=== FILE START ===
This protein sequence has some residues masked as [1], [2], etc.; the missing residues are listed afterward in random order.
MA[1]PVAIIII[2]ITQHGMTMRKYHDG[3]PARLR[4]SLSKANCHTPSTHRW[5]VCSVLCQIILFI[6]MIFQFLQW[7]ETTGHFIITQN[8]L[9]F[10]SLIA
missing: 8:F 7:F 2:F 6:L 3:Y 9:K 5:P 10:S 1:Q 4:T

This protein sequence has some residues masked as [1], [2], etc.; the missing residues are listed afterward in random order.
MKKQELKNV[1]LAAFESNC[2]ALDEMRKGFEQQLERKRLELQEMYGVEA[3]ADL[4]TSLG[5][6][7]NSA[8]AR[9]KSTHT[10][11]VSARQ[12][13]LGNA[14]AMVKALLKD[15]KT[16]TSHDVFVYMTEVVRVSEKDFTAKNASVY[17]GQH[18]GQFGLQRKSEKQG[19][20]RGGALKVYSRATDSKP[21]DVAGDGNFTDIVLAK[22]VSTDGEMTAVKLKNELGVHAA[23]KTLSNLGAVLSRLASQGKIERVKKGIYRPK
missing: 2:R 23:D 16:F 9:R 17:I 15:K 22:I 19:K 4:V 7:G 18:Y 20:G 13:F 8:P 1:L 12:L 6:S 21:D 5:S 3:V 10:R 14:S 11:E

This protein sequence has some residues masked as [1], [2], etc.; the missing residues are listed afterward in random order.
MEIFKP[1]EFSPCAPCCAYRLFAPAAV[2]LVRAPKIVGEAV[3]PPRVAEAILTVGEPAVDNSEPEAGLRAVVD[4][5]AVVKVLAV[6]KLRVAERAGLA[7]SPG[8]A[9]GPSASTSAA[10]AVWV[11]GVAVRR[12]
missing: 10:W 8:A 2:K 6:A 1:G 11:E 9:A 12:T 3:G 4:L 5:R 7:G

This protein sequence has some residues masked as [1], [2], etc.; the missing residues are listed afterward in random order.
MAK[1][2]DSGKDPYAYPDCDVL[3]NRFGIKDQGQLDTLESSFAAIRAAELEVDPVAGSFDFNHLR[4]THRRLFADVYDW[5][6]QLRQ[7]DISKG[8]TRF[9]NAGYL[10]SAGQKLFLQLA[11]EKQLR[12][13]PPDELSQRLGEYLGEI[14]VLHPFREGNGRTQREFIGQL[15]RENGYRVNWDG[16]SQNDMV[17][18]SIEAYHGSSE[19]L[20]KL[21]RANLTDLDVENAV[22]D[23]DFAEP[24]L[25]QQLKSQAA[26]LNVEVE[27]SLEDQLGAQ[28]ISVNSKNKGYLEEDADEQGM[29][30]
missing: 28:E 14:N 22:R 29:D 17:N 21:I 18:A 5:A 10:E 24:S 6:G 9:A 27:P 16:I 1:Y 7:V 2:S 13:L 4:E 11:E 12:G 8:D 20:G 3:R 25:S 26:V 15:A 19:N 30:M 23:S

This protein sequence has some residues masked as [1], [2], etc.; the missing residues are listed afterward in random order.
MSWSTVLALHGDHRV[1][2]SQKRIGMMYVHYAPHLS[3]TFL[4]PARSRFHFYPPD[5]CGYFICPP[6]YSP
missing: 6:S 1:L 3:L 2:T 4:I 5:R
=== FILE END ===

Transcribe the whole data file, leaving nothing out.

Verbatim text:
This protein sequence has some residues masked as [1], [2], etc.; the missing residues are listed afterward in random order.
MA[1]PVAIIII[2]ITQHGMTMRKYHDG[3]PARLR[4]SLSKANCHTPSTHRW[5]VCSVLCQIILFI[6]MIFQFLQW[7]ETTGHFIITQN[8]L[9]F[10]SLIA
missing: 8:F 7:F 2:F 6:L 3:Y 9:K 5:P 10:S 1:Q 4:T

This protein sequence has some residues masked as [1], [2], etc.; the missing residues are listed afterward in random order.
MKKQELKNV[1]LAAFESNC[2]ALDEMRKGFEQQLERKRLELQEMYGVEA[3]ADL[4]TSLG[5][6][7]NSA[8]AR[9]KSTHT[10][11]VSARQ[12][13]LGNA[14]AMVKALLKD[15]KT[16]TSHDVFVYMTEVVRVSEKDFTAKNASVY[17]GQH[18]GQFGLQRKSEKQG[19][20]RGGALKVYSRATDSKP[21]DVAGDGNFTDIVLAK[22]VSTDGEMTAVKLKNELGVHAA[23]KTLSNLGAVLSRLASQGKIERVKKGIYRPK
missing: 2:R 23:D 16:F 9:R 17:I 15:K 22:I 19:K 4:V 7:G 18:Y 20:G 13:F 8:P 1:L 12:L 6:S 21:D 5:S 3:V 10:R 14:S 11:E

This protein sequence has some residues masked as [1], [2], etc.; the missing residues are listed afterward in random order.
MEIFKP[1]EFSPCAPCCAYRLFAPAAV[2]LVRAPKIVGEAV[3]PPRVAEAILTVGEPAVDNSEPEAGLRAVVD[4][5]AVVKVLAV[6]KLRVAERAGLA[7]SPG[8]A[9]GPSASTSAA[10]AVWV[11]GVAVRR[12]
missing: 10:W 8:A 2:K 6:A 1:G 11:E 9:A 12:T 3:G 4:L 5:R 7:G

This protein sequence has some residues masked as [1], [2], etc.; the missing residues are listed afterward in random order.
MAK[1][2]DSGKDPYAYPDCDVL[3]NRFGIKDQGQLDTLESSFAAIRAAELEVDPVAGSFDFNHLR[4]THRRLFADVYDW[5][6]QLRQ[7]DISKG[8]TRF[9]NAGYL[10]SAGQKLFLQLA[11]EKQLR[12][13]PPDELSQRLGEYLGEI[14]VLHPFREGNGRTQREFIGQL[15]RENGYRVNWDG[16]SQNDMV[17][18]SIEAYHGSSE[19]L[20]KL[21]RANLTDLDVENAV[22]D[23]DFAEP[24]L[25]QQLKSQAA[26]LNVEVE[27]SLEDQLGAQ[28]ISVNSKNKGYLEEDADEQGM[29][30]
missing: 28:E 14:N 22:R 29:D 17:N 21:I 18:A 5:A 10:E 24:S 6:G 9:A 27:P 16:I 1:Y 7:V 2:S 13:L 4:E 11:E 12:G 8:D 20:G 3:R 25:S 26:V 15:A 19:N 30:M 23:S

This protein sequence has some residues masked as [1], [2], etc.; the missing residues are listed afterward in random order.
MSWSTVLALHGDHRV[1][2]SQKRIGMMYVHYAPHLS[3]TFL[4]PARSRFHFYPPD[5]CGYFICPP[6]YSP
missing: 6:S 1:L 3:L 2:T 4:I 5:R